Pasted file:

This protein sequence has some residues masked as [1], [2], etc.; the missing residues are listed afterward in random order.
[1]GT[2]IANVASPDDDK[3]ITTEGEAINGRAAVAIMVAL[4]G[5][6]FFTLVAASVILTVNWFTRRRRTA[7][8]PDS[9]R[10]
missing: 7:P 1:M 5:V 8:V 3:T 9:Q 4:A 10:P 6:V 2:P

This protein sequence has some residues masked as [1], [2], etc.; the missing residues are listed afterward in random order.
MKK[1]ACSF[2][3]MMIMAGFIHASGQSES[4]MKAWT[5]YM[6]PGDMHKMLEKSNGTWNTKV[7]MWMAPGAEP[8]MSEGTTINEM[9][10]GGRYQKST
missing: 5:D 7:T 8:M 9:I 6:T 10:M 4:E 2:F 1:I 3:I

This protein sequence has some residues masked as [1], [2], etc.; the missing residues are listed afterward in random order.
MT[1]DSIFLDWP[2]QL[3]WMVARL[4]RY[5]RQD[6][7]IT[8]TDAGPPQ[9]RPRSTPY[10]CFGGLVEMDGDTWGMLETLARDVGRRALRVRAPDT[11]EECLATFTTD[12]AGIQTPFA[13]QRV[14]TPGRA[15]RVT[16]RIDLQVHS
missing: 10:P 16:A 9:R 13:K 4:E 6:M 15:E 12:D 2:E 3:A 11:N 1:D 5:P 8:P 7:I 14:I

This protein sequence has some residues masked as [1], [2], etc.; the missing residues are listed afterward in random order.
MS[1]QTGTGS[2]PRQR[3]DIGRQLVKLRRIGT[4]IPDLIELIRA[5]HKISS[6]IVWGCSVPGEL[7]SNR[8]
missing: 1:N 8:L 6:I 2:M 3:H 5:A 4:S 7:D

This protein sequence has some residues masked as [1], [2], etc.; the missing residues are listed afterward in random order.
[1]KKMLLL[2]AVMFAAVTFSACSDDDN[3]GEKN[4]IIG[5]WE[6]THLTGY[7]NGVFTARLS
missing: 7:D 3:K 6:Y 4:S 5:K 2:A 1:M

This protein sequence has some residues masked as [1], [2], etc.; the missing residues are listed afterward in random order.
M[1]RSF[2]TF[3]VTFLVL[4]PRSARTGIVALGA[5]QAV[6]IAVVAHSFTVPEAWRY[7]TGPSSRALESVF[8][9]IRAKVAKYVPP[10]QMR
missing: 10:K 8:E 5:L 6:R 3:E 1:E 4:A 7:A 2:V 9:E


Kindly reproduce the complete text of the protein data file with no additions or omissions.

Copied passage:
This protein sequence has some residues masked as [1], [2], etc.; the missing residues are listed afterward in random order.
[1]GT[2]IANVASPDDDK[3]ITTEGEAINGRAAVAIMVAL[4]G[5][6]FFTLVAASVILTVNWFTRRRRTA[7][8]PDS[9]R[10]
missing: 7:P 1:M 5:V 8:V 3:T 9:Q 4:A 10:P 6:V 2:P

This protein sequence has some residues masked as [1], [2], etc.; the missing residues are listed afterward in random order.
MKK[1]ACSF[2][3]MMIMAGFIHASGQSES[4]MKAWT[5]YM[6]PGDMHKMLEKSNGTWNTKV[7]MWMAPGAEP[8]MSEGTTINEM[9][10]GGRYQKST
missing: 5:D 7:T 8:M 9:I 6:T 10:M 4:E 2:F 1:I 3:I

This protein sequence has some residues masked as [1], [2], etc.; the missing residues are listed afterward in random order.
MT[1]DSIFLDWP[2]QL[3]WMVARL[4]RY[5]RQD[6][7]IT[8]TDAGPPQ[9]RPRSTPY[10]CFGGLVEMDGDTWGMLETLARDVGRRALRVRAPDT[11]EECLATFTTD[12]AGIQTPFA[13]QRV[14]TPGRA[15]RVT[16]RIDLQVHS
missing: 10:P 16:A 9:R 13:K 4:E 6:M 15:E 12:D 2:E 3:A 11:N 1:D 5:P 8:P 7:I 14:I

This protein sequence has some residues masked as [1], [2], etc.; the missing residues are listed afterward in random order.
MS[1]QTGTGS[2]PRQR[3]DIGRQLVKLRRIGT[4]IPDLIELIRA[5]HKISS[6]IVWGCSVPGEL[7]SNR[8]
missing: 1:N 8:L 6:I 2:M 3:H 5:A 4:S 7:D

This protein sequence has some residues masked as [1], [2], etc.; the missing residues are listed afterward in random order.
[1]KKMLLL[2]AVMFAAVTFSACSDDDN[3]GEKN[4]IIG[5]WE[6]THLTGY[7]NGVFTARLS
missing: 7:D 3:K 6:Y 4:S 5:K 2:A 1:M

This protein sequence has some residues masked as [1], [2], etc.; the missing residues are listed afterward in random order.
M[1]RSF[2]TF[3]VTFLVL[4]PRSARTGIVALGA[5]QAV[6]IAVVAHSFTVPEAWRY[7]TGPSSRALESVF[8][9]IRAKVAKYVPP[10]QMR
missing: 10:K 8:E 5:L 6:R 3:E 1:E 4:A 7:A 2:V 9:E